BeUpstanding is a big project. I mean really big. Besides the main program of research and the associated NHMRC Implementation Trial, we have a range of students working on projects in the background, helping to expand the evidence base around what works to help people stand up, sit less and move more. I’m Jason, one of the honours students involved in the BeUpstanding program. If you are an avid reader of our blog then you have met me before here. Today we are going dive into my research project which is focused on champion and workplace characteristics, and what these mean for successful implementation of BeUpstanding in your workplace.
One of the key design features of BeUpstanding is the use of a ‘workplace champion’ in delivering the program workplace. Workplace champions are individuals who nominated themselves (or have been nominated by their employer) that have the interest and the capacity to implement BeUpstanding in their workplace. Champions have been shown to be economical, effective at disseminating information and provide an important role model for staff. But who makes a successful champion?
A range of studies have identified some skills and attributes that contribute to being a successful workplace champion. These include having the ability to communicate effectively across the organisation, being passionate about staff health and well-being, being motivated, and having supportive management and peers. Personal traits, such as self-efficacy, perseverance and resilience, as well as the environment in which the champion works, has also been shown to be important. For my honours project, I was interested in examining these factors in champions participating in BeUpstanding.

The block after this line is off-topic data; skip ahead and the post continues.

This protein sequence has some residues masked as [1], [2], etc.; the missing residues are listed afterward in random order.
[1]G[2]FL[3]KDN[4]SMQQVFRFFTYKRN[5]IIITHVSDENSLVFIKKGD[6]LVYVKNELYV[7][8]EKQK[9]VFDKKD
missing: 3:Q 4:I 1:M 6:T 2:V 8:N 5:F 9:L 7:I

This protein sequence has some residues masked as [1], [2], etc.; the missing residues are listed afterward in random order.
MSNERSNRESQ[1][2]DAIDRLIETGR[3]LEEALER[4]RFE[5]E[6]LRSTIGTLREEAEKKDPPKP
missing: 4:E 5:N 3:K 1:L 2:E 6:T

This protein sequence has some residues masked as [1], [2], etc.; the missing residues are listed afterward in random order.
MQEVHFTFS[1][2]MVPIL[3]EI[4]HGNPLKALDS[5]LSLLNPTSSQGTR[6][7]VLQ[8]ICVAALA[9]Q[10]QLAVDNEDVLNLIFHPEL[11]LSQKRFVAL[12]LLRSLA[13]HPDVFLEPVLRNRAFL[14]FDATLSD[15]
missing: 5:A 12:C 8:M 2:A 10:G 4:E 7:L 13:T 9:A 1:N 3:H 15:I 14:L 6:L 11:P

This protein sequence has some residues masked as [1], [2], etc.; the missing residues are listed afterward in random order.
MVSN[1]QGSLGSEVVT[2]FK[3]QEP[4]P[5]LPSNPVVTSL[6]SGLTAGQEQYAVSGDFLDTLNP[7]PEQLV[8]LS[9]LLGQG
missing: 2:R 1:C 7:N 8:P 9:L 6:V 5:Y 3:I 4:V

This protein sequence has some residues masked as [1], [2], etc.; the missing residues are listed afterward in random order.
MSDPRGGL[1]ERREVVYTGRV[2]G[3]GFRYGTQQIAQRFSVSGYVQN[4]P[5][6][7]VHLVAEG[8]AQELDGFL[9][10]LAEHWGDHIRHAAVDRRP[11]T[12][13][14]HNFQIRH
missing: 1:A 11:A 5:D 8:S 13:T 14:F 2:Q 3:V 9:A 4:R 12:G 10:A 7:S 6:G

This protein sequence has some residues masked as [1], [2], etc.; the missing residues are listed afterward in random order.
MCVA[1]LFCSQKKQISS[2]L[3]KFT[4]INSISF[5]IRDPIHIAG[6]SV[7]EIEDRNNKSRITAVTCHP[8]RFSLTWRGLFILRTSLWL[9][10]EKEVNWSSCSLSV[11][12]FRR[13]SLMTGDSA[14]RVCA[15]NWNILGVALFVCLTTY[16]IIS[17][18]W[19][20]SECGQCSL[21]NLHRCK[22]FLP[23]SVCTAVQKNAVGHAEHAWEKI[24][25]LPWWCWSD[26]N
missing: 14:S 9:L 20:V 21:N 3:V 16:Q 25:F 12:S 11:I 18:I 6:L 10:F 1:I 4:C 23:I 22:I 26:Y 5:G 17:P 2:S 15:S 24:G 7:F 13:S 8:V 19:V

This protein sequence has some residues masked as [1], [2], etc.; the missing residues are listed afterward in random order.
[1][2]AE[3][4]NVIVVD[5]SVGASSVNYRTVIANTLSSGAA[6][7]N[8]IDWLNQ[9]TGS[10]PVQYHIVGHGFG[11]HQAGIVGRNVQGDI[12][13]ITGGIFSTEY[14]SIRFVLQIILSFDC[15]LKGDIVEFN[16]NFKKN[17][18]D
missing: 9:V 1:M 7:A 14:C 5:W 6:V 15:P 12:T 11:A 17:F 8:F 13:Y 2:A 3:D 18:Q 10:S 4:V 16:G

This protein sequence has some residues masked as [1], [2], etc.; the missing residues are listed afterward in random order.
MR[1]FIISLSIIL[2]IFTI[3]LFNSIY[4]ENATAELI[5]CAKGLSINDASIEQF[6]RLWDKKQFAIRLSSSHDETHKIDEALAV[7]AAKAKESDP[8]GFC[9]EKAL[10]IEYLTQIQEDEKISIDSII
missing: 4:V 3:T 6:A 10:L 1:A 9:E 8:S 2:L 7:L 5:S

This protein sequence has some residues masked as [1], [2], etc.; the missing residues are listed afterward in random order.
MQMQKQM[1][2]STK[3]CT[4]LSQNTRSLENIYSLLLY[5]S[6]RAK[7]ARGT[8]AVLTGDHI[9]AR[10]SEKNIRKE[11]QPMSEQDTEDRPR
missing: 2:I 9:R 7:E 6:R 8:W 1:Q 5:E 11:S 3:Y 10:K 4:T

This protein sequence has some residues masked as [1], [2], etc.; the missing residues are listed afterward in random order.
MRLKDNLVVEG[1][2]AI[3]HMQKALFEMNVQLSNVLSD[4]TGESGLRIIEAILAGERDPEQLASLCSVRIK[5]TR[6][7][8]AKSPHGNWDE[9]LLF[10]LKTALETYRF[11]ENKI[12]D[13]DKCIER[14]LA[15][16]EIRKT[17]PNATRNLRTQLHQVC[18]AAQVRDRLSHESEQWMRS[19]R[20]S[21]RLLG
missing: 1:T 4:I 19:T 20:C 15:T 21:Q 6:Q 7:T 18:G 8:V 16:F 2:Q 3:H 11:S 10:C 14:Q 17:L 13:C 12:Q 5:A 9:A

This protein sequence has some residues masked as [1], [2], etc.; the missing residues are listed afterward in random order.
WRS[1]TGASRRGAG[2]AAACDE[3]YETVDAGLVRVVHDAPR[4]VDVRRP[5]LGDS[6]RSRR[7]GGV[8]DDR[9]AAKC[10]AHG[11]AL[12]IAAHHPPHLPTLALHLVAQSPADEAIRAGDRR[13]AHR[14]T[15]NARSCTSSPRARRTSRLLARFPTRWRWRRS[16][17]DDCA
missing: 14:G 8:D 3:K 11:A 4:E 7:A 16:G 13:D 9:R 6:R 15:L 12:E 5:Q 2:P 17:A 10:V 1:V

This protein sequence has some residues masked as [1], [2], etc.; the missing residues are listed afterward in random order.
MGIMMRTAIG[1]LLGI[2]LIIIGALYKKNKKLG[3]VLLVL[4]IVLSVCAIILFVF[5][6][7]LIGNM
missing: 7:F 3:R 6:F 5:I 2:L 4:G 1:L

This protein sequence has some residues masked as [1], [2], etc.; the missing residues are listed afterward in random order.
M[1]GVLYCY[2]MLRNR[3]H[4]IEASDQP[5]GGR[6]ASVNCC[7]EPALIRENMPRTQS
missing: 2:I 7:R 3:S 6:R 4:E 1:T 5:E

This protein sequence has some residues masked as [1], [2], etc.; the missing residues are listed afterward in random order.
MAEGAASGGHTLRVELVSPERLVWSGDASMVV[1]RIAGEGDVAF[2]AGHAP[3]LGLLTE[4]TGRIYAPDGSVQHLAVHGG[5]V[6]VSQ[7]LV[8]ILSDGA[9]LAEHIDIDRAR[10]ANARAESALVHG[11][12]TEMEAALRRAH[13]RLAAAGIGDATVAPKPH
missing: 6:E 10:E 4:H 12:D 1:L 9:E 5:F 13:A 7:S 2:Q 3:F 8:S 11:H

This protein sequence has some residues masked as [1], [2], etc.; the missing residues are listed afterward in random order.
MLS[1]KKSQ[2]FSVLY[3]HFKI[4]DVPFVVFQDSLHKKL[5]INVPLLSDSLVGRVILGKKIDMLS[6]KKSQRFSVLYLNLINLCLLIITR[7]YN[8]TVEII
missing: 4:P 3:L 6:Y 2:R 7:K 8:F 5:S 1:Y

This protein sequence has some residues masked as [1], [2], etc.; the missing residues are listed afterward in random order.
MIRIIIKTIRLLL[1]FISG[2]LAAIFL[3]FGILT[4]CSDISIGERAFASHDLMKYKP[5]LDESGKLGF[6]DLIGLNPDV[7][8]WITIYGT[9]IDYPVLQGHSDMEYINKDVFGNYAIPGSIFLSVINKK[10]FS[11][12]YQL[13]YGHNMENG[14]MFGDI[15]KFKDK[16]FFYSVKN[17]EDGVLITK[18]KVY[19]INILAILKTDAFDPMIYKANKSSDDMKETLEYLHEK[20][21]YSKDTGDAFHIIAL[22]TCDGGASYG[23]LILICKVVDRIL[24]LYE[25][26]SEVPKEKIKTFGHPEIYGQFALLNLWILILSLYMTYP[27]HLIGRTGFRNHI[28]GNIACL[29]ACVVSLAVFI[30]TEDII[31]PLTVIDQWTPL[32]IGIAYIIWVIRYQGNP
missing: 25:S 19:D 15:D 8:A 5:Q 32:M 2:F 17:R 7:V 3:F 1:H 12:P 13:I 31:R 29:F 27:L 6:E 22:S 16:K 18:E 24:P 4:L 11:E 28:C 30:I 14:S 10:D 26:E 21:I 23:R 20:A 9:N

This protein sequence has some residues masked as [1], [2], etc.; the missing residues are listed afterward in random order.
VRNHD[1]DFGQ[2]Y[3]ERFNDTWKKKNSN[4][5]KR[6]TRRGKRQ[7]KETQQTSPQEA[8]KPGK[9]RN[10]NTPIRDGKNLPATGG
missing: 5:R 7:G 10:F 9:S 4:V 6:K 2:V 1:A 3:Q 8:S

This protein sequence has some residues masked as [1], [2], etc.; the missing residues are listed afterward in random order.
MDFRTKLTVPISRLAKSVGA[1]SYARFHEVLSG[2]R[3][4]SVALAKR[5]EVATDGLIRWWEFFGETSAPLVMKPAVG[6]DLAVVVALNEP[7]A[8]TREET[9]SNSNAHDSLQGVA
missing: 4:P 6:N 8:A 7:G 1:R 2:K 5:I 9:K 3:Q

Characteristics of BeUpstanding Champions and Workplaces
During the registration process champions are asked to complete a ‘champion profile’. We used data from 180 champions who had registered with BeUpstanding between September 2017 and September 2019 to understand a bit more about the amazing people who were signing up to be a workplace champion. Our youngest champion was 20 and the oldest was 68, with an average age of 41 years. Our data showed that the majority of our champions were female (74%) with 40% responding that they were middle management. Two-thirds of champions had some workplace health training and about half had delivered a workplace health program before. This means that half were delivering a program for the first time, which is fantastic to see.
Many of our participating workplaces are from the public sector (61%), with about a third based in rural/regional areas, and 28% from blue-collar workplaces. The BeUpstanding program has attracted work teams from a broad range of industries, the most common being Health Care / Social Assistance (33% of teams). Notably, over three quarters (77%) of champions said that employees had access to sit to stand workstations. This high percentage likely reflects that these organisations are already invested in addressing prolonged workplace sitting. Findings from the workplace audit (n=80 teams) also showed that half of work teams had no budget for wellness activities, only half encouraged stair use, and 79% of teams had no established wellness goals.
Diving in a bit deeper
In addition to the data collected through the Champion profile survey and workplace audit, I also asked champions who had recently signed up to complete an additional survey to understand a bit more about them and their work teams. The characteristics assessed were:
- Self-efficacy – Self-efficacy was looked at to see if people believed they were able to execute a specific course of action. Do champions believe that they have the ability to implement BeUpstanding in their workplace?
- Perseverance – Implementing BeUpstanding, or any workplace change, can be difficult and present many challenges. We wanted to know if champions felt they could ‘push through’ these challenges.